ConCourt breaking international law by refusing to free Zuma, says Mpofu

14 August 2021 - 09:32 By Franny Rabkin
Jacob Zuma says his continued imprisonment is an 'egregious violation' of international law.
Jacob Zuma says his continued imprisonment is an 'egregious violation' of international law.
Image: Rogan Ward

The Constitutional Court's apparent refusal to release Jacob Zuma pending its decision on whether to rescind its imprisonment order is an “egregious violation” of international law, the former president's lawyers said in court papers on Friday.

They were responding to the court's request for submissions on the implications of international law on Zuma’s detention.

The court is considering whether to rescind its order that he be imprisoned for contempt of court after he defied its order to attend the state capture commission.

Zuma was taken into custody on July 8 to begin a 15-month sentence. The court heard arguments on July 12 and reserved judgment.

But on August 6 it asked all the parties to the case for legal arguments on whether it is “obliged to consider” the UN International Covenant on Civil and Political Rights when looking at the fair trial rights under the SA constitution; as well as the right not to be detained without trial.

Section 39(1) of the constitution says that when interpreting the bill of rights, courts “must consider international law”.

In its directions, the ConCourt specifically asked about articles 9 and 14(5) of the covenant and “decisions of the human rights committee”.

Article 9 sets out a number of rights of accused and arrested people and article 14(5) says that “everyone convicted of a crime shall have the right to his conviction and sentence being reviewed by a higher tribunal according to law”.

Advocate Dali Mpofu with his client Jacob Zuma.
Advocate Dali Mpofu with his client Jacob Zuma.
Image: ANTONIO MUCHAVE

In submissions filed on Friday, Zuma’s counsel Dali Mpofu said the ConCourt was bound by the provisions of covenant, which was ratified by SA in 1998, and it was mandatory that the court consider it.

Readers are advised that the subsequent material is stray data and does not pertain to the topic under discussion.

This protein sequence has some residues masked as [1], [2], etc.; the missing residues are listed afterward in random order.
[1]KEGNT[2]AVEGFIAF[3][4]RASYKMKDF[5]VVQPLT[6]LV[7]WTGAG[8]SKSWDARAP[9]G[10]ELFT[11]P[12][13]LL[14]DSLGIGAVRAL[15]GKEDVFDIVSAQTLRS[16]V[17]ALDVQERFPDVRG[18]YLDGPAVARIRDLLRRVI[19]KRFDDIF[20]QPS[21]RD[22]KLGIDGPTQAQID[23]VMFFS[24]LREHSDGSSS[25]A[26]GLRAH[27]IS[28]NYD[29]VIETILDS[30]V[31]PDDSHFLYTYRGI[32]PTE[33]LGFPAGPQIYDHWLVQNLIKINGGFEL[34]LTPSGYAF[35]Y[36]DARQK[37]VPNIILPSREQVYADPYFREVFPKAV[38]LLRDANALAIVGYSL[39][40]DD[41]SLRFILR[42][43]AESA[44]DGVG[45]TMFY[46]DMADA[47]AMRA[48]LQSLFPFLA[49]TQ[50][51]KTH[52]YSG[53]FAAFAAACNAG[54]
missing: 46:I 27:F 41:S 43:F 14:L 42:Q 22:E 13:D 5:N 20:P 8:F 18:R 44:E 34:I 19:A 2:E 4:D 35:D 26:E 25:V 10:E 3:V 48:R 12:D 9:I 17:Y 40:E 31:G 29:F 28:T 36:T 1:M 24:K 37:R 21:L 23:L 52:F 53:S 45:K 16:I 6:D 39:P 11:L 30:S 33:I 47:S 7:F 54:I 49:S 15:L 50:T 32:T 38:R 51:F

One of the covenant’s provisions was that an imprisoned person is entitled to challenge his imprisonment in court and that this must be considered without delay, said Mpofu.

He said that when Zuma had applied for rescission of the contempt and imprisonment order, he specifically asked for an interim order that he be released in the meantime — and the principles of the covenant were applicable to that request. 

Zuma has been in custody for over a month and will be eligible for parole towards the end of October. Submissions from the commission and other friends of the court are due next week.

Mpofu also argued that, by issuing directions, the court had made it clear that “the obligatory duty to consider the ICCPR was not carried out” when it held Zuma in contempt and sent him to prison.

“Apart from anything else, the failure to have done so constitutes a rescindable error and/or omission. The application ought accordingly to succeed on this ground alone,” said Mpofu.

Friend of the court Democracy In Action (DIA) also made submissions on Friday, saying that by deviating from its normal procedure when sending Zuma to prison, the ConCourt breached the covenant.

DIA’s counsel, Vuyani Ngalwana, referred to article 9.1 of the covenant, which says “no-one shall be deprived of his liberty except on such grounds and in accordance with such procedure as are established by law”.

Ngalwana argued that the ConCourt’s main judgment “expressly took leave of such procedures as are established by law”. 

He quoted from the majority judgment where it dealt with why the court had decided to grant direct access to the highest court. The judgment said: “The matter is self-evidently extraordinary. It is thus in the interests of justice to depart from ordinary procedures.”

Ngalwana said that even if Zuma had shown “extraordinary” disdain for the apex court, as the majority said, this could not “validly and reasonably justify this court giving short shrift” to his fair trial rights.

“We urge this court to embrace customary international law, even if it does not like the outcome to which such embrace may result,” he said.

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